When Julien discovered the so-called ‘light-graff’ process, he began to experiment with a new way of creation. This new means of expression requires not only calligraphy skills but also a full range of body language, choreography, and even hi-tech exchanges with photographers and video artists. But in this way, Julien has managed to change ink into light! And any surface can become his canvas, from beautiful landscapes and historic monuments, to the sides of buildings or the bare-skinned backs of models in pose. Since the beginning of 2009, Julien has also joined up with the group Digital Slaves, and through experiments and their collaborations, they have invented a new process for creating real-time virtual calligraphy. They have also continued to develop light calligraphy – the differences between ‘light’ and ‘virtual’ calligraphy will be made clear later – through a show that combines calligraphy, music and dance.
Ziggy Nixon is very pleased to have caught up with Julien to talk about both the ‘real’ and ‘virtual’ parts of his craft:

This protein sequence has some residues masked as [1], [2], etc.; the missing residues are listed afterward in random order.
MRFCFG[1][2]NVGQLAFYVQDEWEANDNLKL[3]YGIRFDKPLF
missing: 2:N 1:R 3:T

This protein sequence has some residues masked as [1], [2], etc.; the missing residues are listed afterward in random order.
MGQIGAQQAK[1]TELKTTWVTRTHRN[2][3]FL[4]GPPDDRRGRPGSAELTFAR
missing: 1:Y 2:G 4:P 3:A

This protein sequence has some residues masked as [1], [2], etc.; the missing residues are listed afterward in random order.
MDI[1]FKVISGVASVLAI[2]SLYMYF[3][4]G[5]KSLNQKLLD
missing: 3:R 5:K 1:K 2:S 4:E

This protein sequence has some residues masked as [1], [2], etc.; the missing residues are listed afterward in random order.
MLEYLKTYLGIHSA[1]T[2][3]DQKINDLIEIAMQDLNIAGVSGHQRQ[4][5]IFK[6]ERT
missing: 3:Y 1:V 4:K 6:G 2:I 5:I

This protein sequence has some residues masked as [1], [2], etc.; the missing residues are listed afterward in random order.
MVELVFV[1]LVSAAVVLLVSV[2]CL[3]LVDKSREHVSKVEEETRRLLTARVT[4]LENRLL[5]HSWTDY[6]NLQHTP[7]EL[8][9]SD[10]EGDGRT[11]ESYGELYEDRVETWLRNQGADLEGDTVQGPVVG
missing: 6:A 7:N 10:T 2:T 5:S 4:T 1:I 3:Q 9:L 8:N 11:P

Julien, after reading your on-line information that you provide on your home-page, I’m very interested to learn more about your background. Can you tell us a little more about you got started with your ‘calligraphic art’, please?
My journey or course of development with my art has not been very close to what you could call classical!
I have a BTS in Administration and Management of audio-visual production (ZN: a ‘BTS’ degree in France is a "Brevet de Technicien Supérieur" diploma which is typically awarded after two years of study after the baccalaureate or BS degree). Still, before I started my technical studies, I really wanted to be a musician ... a pianist to be exact. But I was always frightened by the prospects of life as an artist. So instead, I decided I would stay kind of in orbit around this world, you know, staying near it but maybe a bit more hidden in the shadows.
After college, I developed an association called ‘pick-up productions’ that organises all kinds of events including evening concerts and other cultural activities, video projects and screenings and more in Nantes. Afterwards, I started with ‘scopic’ which is a co-operative group that also manages graphics projects, events (including conferences, receptions, exhibitions, stands, etc.) and various needs for communications and multi-media presentations (ZN also recommends checking out their fun-spirited blog for more!).